ART. 4. Inspection by person having material interest.—If any other person has a material interest in ascertaining any fact disclosed by the return, or in obtaining information as to the payment of the tax, he may make a written application to the Commissioner of Internal Revenue for such information, setting forth the nature of his interest and the purpose of the application. Thereupon, the Commissioner may permit an inspection of, or furnish a copy of, the return, or may furnish such information as he deems advisable.

ART. 5. Inspection by Government attorneys.-Returns shall be open to inspection by a United States Attorney or by an attorney of the Department of Justice in the course of his official duties. The request for inspection shall be in writing and, except as provided in article 6, shall be addressed to the Commissioner, and shall state the purpose for which inspection is desired. It may be signed by the Attorney General, the Assistant to the Attorney General, an Assistant Attorney General, or a United States Attorney.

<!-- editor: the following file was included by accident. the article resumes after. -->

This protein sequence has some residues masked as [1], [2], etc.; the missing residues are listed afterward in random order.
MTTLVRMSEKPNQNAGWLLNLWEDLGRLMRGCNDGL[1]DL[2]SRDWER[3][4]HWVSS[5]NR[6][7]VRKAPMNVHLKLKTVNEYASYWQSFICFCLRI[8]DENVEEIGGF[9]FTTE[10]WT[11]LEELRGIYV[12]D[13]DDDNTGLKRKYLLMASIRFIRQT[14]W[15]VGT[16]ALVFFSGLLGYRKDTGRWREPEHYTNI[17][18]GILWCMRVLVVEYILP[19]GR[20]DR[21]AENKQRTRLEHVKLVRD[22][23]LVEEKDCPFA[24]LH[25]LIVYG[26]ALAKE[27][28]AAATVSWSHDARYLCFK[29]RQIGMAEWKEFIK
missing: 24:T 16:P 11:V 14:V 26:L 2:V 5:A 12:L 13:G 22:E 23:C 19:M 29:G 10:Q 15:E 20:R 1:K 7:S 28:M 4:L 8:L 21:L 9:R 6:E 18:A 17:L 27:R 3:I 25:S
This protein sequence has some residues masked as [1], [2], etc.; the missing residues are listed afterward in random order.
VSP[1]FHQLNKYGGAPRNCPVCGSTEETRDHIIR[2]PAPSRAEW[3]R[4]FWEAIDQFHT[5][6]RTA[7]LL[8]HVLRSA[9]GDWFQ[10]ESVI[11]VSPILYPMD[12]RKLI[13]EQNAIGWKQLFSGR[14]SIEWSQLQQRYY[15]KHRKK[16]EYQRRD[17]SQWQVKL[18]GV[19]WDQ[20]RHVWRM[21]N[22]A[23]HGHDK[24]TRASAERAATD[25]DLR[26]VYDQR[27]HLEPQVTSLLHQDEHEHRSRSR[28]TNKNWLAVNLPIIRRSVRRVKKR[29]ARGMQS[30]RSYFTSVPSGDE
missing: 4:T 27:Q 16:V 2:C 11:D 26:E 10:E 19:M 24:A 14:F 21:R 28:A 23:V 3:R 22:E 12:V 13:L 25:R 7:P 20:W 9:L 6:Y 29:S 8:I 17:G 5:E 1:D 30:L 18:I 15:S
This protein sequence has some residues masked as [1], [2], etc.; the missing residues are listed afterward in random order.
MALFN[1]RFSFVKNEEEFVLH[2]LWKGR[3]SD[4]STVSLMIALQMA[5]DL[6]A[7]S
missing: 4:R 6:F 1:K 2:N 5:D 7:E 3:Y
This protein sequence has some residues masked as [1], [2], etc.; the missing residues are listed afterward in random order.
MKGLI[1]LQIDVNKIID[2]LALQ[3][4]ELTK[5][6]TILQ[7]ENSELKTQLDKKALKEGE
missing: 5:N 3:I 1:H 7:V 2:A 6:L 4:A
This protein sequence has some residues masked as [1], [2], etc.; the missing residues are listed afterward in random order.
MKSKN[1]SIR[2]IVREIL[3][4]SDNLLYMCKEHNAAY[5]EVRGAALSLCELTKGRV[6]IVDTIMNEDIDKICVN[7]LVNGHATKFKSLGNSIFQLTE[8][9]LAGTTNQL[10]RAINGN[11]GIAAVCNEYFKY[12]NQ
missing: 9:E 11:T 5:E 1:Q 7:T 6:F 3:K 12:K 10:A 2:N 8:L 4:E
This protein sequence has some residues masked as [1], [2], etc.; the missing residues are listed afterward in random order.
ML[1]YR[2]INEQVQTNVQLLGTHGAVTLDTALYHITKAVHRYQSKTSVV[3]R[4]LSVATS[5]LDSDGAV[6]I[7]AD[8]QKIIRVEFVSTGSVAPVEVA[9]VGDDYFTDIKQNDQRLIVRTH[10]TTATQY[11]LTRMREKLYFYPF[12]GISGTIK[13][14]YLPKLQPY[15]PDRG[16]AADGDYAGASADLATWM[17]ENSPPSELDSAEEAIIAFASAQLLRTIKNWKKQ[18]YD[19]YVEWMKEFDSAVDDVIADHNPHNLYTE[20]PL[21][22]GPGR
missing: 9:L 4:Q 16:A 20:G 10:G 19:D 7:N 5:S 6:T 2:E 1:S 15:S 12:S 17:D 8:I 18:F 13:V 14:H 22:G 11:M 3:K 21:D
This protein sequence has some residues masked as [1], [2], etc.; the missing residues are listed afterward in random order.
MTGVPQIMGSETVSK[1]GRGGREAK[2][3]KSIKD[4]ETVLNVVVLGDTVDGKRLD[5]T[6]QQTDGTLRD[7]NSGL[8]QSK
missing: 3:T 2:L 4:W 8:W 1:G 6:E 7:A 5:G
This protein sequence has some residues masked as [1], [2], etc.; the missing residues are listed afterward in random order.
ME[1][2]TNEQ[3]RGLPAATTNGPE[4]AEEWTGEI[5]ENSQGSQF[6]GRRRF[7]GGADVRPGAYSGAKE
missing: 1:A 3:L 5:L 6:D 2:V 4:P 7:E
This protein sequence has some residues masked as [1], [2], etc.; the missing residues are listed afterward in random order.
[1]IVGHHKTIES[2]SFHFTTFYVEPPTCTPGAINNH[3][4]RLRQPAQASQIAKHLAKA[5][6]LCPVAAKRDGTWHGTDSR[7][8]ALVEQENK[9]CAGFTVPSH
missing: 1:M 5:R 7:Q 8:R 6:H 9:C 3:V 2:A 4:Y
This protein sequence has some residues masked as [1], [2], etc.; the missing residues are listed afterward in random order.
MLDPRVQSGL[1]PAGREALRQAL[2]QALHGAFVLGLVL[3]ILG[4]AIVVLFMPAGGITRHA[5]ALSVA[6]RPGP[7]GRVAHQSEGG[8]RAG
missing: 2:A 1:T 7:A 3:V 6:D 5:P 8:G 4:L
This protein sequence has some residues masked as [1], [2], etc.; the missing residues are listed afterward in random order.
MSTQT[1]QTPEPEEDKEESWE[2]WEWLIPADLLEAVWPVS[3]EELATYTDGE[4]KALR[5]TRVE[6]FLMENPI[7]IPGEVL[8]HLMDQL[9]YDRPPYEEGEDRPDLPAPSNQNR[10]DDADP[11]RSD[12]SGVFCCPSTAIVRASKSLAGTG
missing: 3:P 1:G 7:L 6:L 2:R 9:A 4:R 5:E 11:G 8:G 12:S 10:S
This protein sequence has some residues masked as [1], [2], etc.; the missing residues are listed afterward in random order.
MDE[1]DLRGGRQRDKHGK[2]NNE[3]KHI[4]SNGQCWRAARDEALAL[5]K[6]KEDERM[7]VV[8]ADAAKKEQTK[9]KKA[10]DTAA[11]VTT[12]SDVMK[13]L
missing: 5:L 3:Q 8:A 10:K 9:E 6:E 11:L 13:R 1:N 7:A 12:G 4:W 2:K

ART. 6. Returns in custody of collector or revenue agent in charge. If the return is in the custody of a collector or internal revenue agent in charge, such collector or agent in charge may, upon like written request made to him, permit inspection thereof by a United States Attorney or an attorney of the Department of Justice. Upon written application to him such collector or agent in charge may also permit inspection by the executor or his successor in office, or his duly authorized attorney in fact, in case of estate tax returns, or the donor or his duly authorized attorney in fact in case of gift tax returns, in accordance with these regulations.

PART IV.-General provisions

ARTICLE 1. Use of returns in litigation.—The return of an individual, partnership, corporation, or fiduciary, or a copy thereof, may be furnished to a United States Attorney for official use in proceedings before a United States grand jury or in litigation in any court, if the United States is interested in the result, or for use in preparation for such